Exploring the role of fluid flow on the development of submerged sites.
The investigation of the site formation processes operating on submerged archaeological objects (principally shipwrecks) has to date focused primarily on the role of chemical and biological factors.
Following the ground-breaking work of Muckelroy in the late seventies, who at least identified the role of physical processes in the evolution of the archaeological record, very little has been done on the role of fluid flow on the development of a submerged site. Through the study of sonar images of a number of UK wrecks Caston (1979) identified the ubiquitous presence of scour as well as postulating a simple qualitative relationship between scour development and peak tidal flow. However, significantly more extensive research by the marine engineering industry suggest that scour has a critical effect on the stability and integrity of all temporary and permanent installations affected by the action of waves and currents. Consequently, it is proposed that scouring maybe a key factor in the development of any submerged site influenced by fluid flow (ie this work is equally applicable to fluvial, estuarine and marine localities.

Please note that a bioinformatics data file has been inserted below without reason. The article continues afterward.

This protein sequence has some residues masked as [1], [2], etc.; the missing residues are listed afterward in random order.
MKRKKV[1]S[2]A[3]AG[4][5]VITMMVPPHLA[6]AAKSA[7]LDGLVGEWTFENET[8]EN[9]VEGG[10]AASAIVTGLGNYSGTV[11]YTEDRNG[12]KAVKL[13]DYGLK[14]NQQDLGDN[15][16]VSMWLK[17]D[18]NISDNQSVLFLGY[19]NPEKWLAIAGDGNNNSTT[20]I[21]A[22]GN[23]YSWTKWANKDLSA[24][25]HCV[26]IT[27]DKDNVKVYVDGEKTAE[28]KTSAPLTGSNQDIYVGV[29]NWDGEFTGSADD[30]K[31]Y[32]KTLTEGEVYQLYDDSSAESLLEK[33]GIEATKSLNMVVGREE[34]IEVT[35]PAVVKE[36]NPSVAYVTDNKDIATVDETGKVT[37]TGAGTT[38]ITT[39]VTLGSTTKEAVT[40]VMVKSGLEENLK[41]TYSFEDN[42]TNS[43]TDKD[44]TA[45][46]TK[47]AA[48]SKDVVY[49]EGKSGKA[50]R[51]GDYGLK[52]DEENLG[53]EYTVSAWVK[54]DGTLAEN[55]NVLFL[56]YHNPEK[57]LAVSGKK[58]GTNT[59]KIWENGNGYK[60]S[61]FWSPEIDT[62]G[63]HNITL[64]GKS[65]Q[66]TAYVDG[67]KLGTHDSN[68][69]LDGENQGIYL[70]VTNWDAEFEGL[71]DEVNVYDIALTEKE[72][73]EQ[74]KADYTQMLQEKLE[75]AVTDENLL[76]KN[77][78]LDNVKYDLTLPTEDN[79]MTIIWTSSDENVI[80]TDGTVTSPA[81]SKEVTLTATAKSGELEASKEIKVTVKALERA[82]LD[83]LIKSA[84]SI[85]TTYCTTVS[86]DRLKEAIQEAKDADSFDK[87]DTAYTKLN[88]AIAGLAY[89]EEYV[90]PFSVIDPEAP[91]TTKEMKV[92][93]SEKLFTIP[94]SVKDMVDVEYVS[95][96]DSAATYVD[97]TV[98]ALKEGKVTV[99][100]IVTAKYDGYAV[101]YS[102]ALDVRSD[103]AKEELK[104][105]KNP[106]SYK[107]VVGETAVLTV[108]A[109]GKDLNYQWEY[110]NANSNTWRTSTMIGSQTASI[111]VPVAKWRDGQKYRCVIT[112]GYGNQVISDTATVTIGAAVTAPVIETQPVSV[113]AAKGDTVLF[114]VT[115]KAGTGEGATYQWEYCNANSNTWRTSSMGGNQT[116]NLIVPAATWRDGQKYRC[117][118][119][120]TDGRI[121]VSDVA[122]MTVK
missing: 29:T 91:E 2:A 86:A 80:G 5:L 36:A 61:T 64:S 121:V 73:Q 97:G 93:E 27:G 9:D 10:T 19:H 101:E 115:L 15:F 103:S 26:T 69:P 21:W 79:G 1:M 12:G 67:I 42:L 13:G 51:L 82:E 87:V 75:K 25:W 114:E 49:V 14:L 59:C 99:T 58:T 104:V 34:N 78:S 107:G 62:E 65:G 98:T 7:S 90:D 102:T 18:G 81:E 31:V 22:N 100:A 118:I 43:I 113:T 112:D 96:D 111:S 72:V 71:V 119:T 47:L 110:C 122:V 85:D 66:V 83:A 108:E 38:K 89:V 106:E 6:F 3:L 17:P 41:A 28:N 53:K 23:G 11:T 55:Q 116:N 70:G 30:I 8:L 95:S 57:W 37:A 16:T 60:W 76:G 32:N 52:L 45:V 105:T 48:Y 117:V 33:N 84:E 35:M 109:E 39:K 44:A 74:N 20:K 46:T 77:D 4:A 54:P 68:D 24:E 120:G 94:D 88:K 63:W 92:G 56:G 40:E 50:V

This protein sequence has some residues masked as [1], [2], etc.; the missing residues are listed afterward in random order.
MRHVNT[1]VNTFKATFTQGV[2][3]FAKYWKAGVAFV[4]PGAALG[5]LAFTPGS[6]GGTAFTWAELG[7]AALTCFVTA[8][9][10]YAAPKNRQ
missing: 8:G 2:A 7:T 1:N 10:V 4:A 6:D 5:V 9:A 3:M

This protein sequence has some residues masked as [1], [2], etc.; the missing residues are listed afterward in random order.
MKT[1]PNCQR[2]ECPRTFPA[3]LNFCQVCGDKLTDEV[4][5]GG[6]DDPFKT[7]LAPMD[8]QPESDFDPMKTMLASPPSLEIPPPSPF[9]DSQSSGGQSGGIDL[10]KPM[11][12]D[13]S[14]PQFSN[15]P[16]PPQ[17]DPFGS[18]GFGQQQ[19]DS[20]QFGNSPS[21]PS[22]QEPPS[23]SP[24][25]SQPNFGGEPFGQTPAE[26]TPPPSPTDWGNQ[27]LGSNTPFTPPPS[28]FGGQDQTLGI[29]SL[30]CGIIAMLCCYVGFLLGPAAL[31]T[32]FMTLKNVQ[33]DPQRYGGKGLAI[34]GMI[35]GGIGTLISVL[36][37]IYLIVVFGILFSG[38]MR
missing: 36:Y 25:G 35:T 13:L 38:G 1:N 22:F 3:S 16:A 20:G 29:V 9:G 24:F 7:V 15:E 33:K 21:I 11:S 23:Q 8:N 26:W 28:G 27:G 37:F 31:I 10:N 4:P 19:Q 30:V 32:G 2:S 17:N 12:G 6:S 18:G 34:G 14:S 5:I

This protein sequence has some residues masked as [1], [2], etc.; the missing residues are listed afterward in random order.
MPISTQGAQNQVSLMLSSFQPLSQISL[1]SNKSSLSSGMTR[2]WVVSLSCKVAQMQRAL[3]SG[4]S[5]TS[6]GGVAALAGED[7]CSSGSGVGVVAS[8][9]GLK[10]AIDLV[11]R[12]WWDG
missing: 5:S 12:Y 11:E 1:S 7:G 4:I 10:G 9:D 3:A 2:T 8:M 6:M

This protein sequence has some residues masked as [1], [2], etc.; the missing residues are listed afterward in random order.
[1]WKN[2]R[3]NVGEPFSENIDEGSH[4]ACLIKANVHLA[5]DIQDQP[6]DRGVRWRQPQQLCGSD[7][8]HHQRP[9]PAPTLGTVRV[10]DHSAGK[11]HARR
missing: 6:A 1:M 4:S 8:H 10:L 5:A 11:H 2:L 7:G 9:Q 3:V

This project hopes to explore the fundamental role of scour on the development of submerged archaeological sites through the application of physical and numerical modelling techniques. This work will greatly enhance our knowledge of submerged site development in a variety of flow regimes. In particular, the ability to predict either the location of the scour pits or the archaeological 'obstacle' may significantly effect subsequent recording strategies employed and most importantly the true extent of any one site and hence the area to be designated.